Livestock production is the world’s largest anthropogenic land use, accounting for nearly 75% of all agricultural land and 30% of the Earth’s ice-free surface (Steinfeld et al. 2006, Herrero et al. 2013). Between 2000 and 2050, the global cattle population is estimated to increase over 70% from 1.5 billion to 2.6 billion, with most of that growth occurring in developing countries (Rosegrant et al. 2009). The total demand for livestock products in Africa is expected to almost quadruple by 2050, in large part to help feed the over 1.2 billion more people projected to be added to the continent during that time (FAO 2017).
Livestock provide numerous economic and social benefits. The livestock sector employs at least 1.3 billion people globally and directly supports the livelihoods of 600 million smallholder farmers in developing countries (Thornton 2010). In Africa, over 50% of rural households are dependent on livestock for their livelihoods (FAO 2017). In addition to providing animal proteins, livestock rearing facilitates other types of agricultural production. For example, mixed crop-livestock systems produce half the world’s cereals (Herrero et al. 2010). However, livestock production is resource-intensive and presents a major challenge to biodiversity conservation. About half of the world’s production of grain (77 million tons of plant protein) are fed to livestock to produce 58 million tons of animal protein (Steinfeld et al. 2006). Feed crops for livestock alone account for half a billion acres of land, while livestock production occupies four-fifths of all agricultural land, creating conflict over space and resources (Steinfeld and Gerber 2010). For example, the persecution of large carnivore species, such as lions (Panthera leo) and grey wolves (Canis lupus), worldwide is largely in response to the threats these animals pose to livestock (Ripple et al. 2014). Native herbivores also compete with livestock for forage and water (Madhusudan 2004). In addition to direct competition with wildlife, in many regions, livestock production also drives deforestation and contributes over 14% of all human-induced greenhouse gas emissions (Wassenaar et al. 2007, McAlpine et al. 2009, O’Mara 2011, FAO 2017). Understanding the ramifications associated with livestock production allows for more effective management in locations where cattle might be released from disease control in the future (Mills et al. 2010). This can include identifying areas most appropriate for livestock fencing (Gadd 2012), ensuring the availability of adequate veterinary resources (Perry et al. 2013), developing grazing management plans (Vallentine 2001), or implementing educational programs that reduce human-wildlife conflict (McManus et al. 2015).
Trypanosomosis is a bovine disease caused by hemoparasites of genus Trypanosoma. Hematophagous, i.e., feeds on blood, tsetse flies of genus Glossina can carry these hemoparasites and are the vectors of the disease. This disease occurs in approximately one-third of Africa’s total land area. Of about 165 million cattle in Africa, 50 million are kept in tsetse-infested areas and are therefore exposed to trypanosomosis. The disease causes 3 million deaths in cattle every year in Africa and an economic loss in cattle production of $1-1.2 billion (FAO 2011). Smallholder cattle producers are particularly affected because access to veterinary services to combat the disease is limited in many parts of sub-Saharan Africa (Specht 2008). A few trypanotolerant cattle breeds do exist; however, the most successful breed, N'Dama, is indigenous to West Africa and not used in eastern and southern Africa (Kim et al. 2017). Because of the disease’s effects on both humans and cattle, the tsetse fly vectors are targeted by a pan-African eradication campaign (PATTEC).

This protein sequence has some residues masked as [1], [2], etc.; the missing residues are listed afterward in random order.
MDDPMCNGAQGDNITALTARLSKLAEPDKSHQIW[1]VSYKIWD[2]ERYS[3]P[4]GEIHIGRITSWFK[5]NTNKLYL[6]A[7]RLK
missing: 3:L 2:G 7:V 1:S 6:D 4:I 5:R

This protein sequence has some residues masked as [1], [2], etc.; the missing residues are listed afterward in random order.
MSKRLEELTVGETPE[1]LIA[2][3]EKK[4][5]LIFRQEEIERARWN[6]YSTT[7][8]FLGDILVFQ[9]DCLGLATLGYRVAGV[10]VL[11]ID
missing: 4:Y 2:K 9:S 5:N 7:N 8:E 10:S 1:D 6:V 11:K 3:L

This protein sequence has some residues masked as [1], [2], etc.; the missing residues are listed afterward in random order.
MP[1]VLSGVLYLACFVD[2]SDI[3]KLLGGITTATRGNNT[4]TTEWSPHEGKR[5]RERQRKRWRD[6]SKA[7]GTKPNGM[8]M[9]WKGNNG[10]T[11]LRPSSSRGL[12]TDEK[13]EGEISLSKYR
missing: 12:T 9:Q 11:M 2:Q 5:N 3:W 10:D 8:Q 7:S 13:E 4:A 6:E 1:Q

Despite the prevalence of the disease, a combination of affluence, historical disease eradication, and environmental conditions has enabled some countries, such as South Africa, to commercialize a livestock industry and export beef products to other countries. These unique conditions therefore create a telecoupled system among international importers and exporters of livestock products. However, because of a changing climate, temperatures are expected to rise to levels that are harmful to tsetse reproduction and survival as well as pathogen development (Hargrove 2004, Moore et al. 2012). Recent work has shown that increasing temperatures during the next few decades will substantially reduce the geographic range of one species of the trypanosome parasite in Mozambique (Fig. 1; Moore et al. 2012). Assuming similar range contractions for other Trypanosoma species, bovine trypanosomosis would become less common and cattle production could potentially increase in the country in the future.